Press Releases

Roe Offers Amendment in Education & Labor Full Committee Markup

Amendment would strike the government-run public health care plan

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Washington, July 16, 2009 | comments
WASHINGTON, DC – Today, U.S. Congressman Phil Roe, M.D. (TN-1) offered an amendment during the House Education and Labor Full Committee markup intended for the health care legislation introduced by Majority Democrats this week. Roe’s amendment was the fifth one offered in the hearing. Enclosed is the statement Roe made in the markup session regarding his amendment that would strike a government-run health care plan:

"Thank you Mr. Chairman. My amendment today is beautiful in its simplicity. It strikes the government-run public plan. Let’s be clear about the stakes here: the inclusion of this proposal is the single-biggest obstacle to achieving bipartisan health care reform this year.

"We know we can achieve bipartisan health reform if both sides are willing to find common ground and shelve controversial proposals. We agree on getting more bang for our buck by reforming the health insurance industry and encouraging patients to live healthier.

"Instead of declaring victory and doing something meaningful to improve the cost and quality of health care, however, we are engaging in a debate about whether we want government bureaucrats red-taping needed care for patients because of costs or whether we want doctors and patients to decide what care is necessary.

"I know the other side of the aisle swears up and down that they don’t intend to create a government-run system. The problem with this rhetoric is it doesn’t square up with what happens when the rubber meets the road. If it sounds like I am making this argument with certainty, I am. As a Tennessee physician who experienced first-hand the disastrous result of a similar previous experiment with a public option, I thought I should share our state’s experience with this model.

"The case Democrats are making for a 'public option' closely mirrors the debate we had in Tennessee 15 years ago. In 1994, Tennessee’s rapidly-expanding Medicaid costs and huge uninsured population caused us to rethink how care was delivered, so our state applied for a Medicaid waiver to create a new program known as TennCare. The program’s goal was noble – to cover expand health coverage through a government managed care option, which at the time was thought to be able to deliver quality care and control costs. The idea was very similar to the Administration’s current idea of the Exchange program – private insurers would compete with the state Medicaid plan to provide insurance. To ensure that the idea was attractive, TennCare promised a rich benefits package.

"The program achieved its goal of expanding coverage, but it nearly bankrupted the state, resulting in the most expensive Medicaid program in the country. Ultimately it had a detrimental effect on health insurance in the state.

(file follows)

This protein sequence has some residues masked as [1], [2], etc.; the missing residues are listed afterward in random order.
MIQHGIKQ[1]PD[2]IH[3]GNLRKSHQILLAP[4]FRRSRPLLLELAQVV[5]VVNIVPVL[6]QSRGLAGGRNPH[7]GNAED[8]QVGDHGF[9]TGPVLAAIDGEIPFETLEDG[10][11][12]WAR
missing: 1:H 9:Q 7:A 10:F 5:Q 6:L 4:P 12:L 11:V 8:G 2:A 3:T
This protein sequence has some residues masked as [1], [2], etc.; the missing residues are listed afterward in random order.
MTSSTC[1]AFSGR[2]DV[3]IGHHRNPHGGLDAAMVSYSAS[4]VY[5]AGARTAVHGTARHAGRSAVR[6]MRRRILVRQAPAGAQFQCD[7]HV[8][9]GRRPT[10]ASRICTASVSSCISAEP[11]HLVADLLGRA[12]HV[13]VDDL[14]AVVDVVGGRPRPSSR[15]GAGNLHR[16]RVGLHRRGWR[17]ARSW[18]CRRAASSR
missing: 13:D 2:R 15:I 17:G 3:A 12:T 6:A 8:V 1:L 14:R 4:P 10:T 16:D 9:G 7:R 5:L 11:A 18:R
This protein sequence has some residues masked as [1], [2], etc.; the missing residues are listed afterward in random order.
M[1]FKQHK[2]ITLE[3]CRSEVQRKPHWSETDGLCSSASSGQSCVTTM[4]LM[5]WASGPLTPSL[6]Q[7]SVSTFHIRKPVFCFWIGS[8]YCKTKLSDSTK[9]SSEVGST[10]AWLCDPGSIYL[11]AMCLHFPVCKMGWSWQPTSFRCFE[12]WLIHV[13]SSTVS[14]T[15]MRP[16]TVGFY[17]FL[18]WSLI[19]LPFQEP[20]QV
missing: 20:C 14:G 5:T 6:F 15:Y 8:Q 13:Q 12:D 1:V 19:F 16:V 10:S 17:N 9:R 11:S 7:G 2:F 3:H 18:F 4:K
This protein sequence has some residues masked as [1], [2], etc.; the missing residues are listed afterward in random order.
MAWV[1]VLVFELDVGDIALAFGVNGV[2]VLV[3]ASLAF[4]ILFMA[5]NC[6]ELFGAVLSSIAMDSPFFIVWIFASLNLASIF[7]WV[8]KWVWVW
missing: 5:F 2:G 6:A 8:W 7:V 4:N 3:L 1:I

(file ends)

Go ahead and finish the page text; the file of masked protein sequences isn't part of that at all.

"Rather than injecting competition into the marketplace, TennCare resulted in huge cost shifting. Within a matter of years, 45 percent of the individuals on TennCare had previously been insured by their employers. The employers had made a perfectly logical decision: they could reduce costs by putting their employees into the public plan. When the rolls swelled, Tennessee legislators were left with no other choice but to reduce benefits, cut payments to physicians and, finally, limit eligibility. It’s a shame Phil Bredesen, our Democratic governor who campaigned on “fixing TennCare,” did not become the Health and Human Services Secretary. I have a feeling he’d be encouraging us to go in a whole different direction here.

"The government-run plan proposed in this bill will have generous benefits and will receive start-up funds from Congress. It will not have to pay the cost of providing care and will have the federal government strong-arming providers to accept the program.

"What happens next is obvious to those of us who have seen this play out before. Employers paying health care costs of 12 percent will eliminate coverage and pay the 8 percent penalty to save 4 percent. Those on private insurance – which pays more than the cost of care to subsidize Medicare and Medicaid – will be required to pay more to subsidize the new public plan.

Over time – it may be three, five or ten years – private insurers won’t be able to compete with a government-run plan, and in the end, the majority of Americans will simply end up with one government-run program.

"What’s wrong with government-run care is that care must be rationed to meet the budget. The five-year survival rate for breast cancer in the U.S. has increased from 50 percent to 95 percent, largely because of education, early diagnosis and sophisticated medical treatment. But in England, which has a national health system, the highest survival rates I’ve seen are 78 percent. They don’t have routine preventive care. While it’s less costly to wait for a lump to develop, no American in their right mind would accept this approach. But these are the choices that have to be made in a public health plan funded with taxpayer dollars.

"While many of us have disagreements with other points in this bill, no single provision has anywhere near the potential to wreak havoc on patients’ ability to get needed care as this 'public option for government run care.' Democrats could accept this amendment as a good-faith symbol of their willingness to find common ground and achieve a bipartisan result on health care reform."
 

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